As good as computers are at calculating your taxes, dredging up phone numbers and relaying critically important photos of Britney Spears in various states of dress, the human brain is vastly superior at pattern recognition. That’s why many Web sites use those drunkenly jagged passwords that humans can recognize and computers can not.
But the human ability to connect familiar-looking new objects with those we’ve seen before can leave us bored, even if those objects have changed in unseen ways. A case in point is the 2007 Mini Cooper S.
It’s a dead ringer for its predecessor, despite being an entirely new car with genuine improvements. That means it’s still cute enough to make “Hello Kitty” look menacingly sinister.
This apparent similarity is certain to confuse shoppers, who may think the car hasn’t changed, or, upon hearing that this is a new Mini, they might suppose that it is the usual sheetmetal “refresh,” such as the subtle changes wrought on this year’s Volkswagen “New Beetle.”
They’d be wrong, of course. The 2007 Mini Cooper and the high-performance variant I tested, the Cooper S, have new engines, new chassis, new everything. This new vehicle is 2.4 inches longer than before, with most of that increase going into the front end, which was stretched an inch and a half to help the car meet European pedestrian protection standards. The rest of the stretch went to beef up the rear bumper.
Underneath, the old car used an old engine, and there were opportunities to improve the suspension, so Mini parent BMW decided an all-new car was in order. The good news is that the upgrade is a success; the latest Mini improves on its predecessor without losing any of that car’s endearing playfulness.
But the Mini’s improvements, like its styling changes, while discernible, are small enough that consumers might overlook them. After all, the Mini Cooper has put more smiles on people’s faces than the American Association of Orthodontists, so there wasn’t really a lot of room for improvement.
Fashionistas who rush out to buy stylish accessories such as Mini Coopers may think this car looks too much like the one they had previously, but Mini is likely to hold on to them with its wide range of optional stripes, stickers (like the available roof flags), and color combinations that let buyers design their own uniquely personal Mini, explained Rich Steinberg, Mini’s manager of product strategy.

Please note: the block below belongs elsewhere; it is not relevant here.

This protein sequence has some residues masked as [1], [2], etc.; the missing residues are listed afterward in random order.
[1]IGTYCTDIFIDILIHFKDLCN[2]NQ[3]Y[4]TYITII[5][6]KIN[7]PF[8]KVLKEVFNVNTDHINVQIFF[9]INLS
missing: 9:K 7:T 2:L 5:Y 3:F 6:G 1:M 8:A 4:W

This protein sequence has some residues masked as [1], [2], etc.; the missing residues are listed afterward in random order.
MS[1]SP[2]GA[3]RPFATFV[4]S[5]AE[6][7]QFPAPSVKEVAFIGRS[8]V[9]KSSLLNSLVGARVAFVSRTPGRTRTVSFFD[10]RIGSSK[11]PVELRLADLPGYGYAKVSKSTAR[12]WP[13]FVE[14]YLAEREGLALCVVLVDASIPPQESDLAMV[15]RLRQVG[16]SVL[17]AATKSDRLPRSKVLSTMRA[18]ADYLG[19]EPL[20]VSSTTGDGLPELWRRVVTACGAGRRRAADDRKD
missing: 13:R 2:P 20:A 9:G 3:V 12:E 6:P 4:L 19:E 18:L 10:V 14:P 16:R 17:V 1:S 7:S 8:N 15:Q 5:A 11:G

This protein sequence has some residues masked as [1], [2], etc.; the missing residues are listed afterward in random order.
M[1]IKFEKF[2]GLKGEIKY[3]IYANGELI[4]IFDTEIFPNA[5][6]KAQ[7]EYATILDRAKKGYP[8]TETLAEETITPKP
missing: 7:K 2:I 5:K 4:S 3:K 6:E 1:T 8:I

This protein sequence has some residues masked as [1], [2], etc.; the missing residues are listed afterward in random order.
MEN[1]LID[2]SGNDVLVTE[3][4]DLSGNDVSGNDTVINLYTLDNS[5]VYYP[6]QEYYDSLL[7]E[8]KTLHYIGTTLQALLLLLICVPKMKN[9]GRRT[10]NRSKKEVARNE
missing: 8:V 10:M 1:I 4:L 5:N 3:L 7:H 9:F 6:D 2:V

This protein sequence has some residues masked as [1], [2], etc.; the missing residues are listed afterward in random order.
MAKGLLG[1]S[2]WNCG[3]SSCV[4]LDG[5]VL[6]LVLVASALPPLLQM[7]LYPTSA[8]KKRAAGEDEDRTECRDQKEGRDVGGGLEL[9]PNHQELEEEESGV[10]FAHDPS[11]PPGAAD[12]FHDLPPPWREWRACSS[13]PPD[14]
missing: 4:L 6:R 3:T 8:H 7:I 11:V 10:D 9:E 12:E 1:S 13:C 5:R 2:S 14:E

“There are an amazing number of combinations,” he said. “It’s part of the buying experience.”
Gearheads will readily appreciate the new Mini’s improvements, especially the new engines, which are both more powerful and more fuel efficient. In between the gearheads and the fashionistas is a vast middle ground of potential Mini shoppers who might only appreciate the upgrades if they take the time to notice them.
The new Mini features a softer suspension, so drivers don’t feel punished driving over imperfect surfaces. The interior is furbished with exquisite detailing, such as real brushed aluminum panels on the dashboard, and user-selectable cockpit ambient lighting color. The switches on the roof console are now nickel-finished toggles that match those on the dashboard. If Apple designed a car, it would be the Mini Cooper.
The center portion of the Mini’s dashboard houses an elephantine speedometer, bejeweled with enough chrome decoration to do a Wurlitzer jukebox proud. It looks dazzling, but is a triumph of style over function. People standing outside the car can read the speedometer better than the driver because it is out of the driver’s line of sight. That’s an unfortunate flaw in such a zippy car.
Just as the standard version’s suspension has been softened, while the harder-riding, quicker-reacting Sport suspension is available optionally to those who are so inclined, so other aspects of the Mini’s behavior are user-selectable, depending upon mood and circumstance.
A “sport” button on the console eases off the power steering assist for a more direct connection to the road and quickens the engine’s response to the gas pedal. For those cars outfitted with the optional six-speed automatic transmission, the “sport” mode also features quicker, harsher gearshifts. Thankfully, the test car was outfitted with a proper six-speed manual transmission.
With the regular Cooper getting 32 MPG around town and 40 MPG on the highway, capering over hill and dale in a Mini is still one of the few remaining sources of politically correct automotive fun. Even the turbocharged Cooper S I tested scored 29 MPG in the city and 36 MPG on the highway. If U.S. consumers show interest, Mini could import the even more efficient versions it sells in Europe that use a smaller gasoline engine, or run on diesel.
Ripping through the gears, the 172-horsepower turbo motor demonstrates the challenge of funneling a lot of power through a vehicle’s front wheels, as the Mini tugs from side to side depending on which of the front tires scrabbling for grip has found better purchase. Many consumers (even driving enthusiasts) might be willing to trade away a bit of that power in favor of the greater fuel economy found in the regular Cooper model.
Other advantages to the Mini’s base model include a price that is $3,150 lower than the Cooper S version, along with a smaller gas bill and, presumably, a lower insurance bill. The model you buy depends on your priorities, but you can’t go wrong with either the Cooper or the Cooper S. The important pattern to recognize is Mini’s tradition of offering fun-to-drive, premium cars to people who value efficiency and tidy proportions.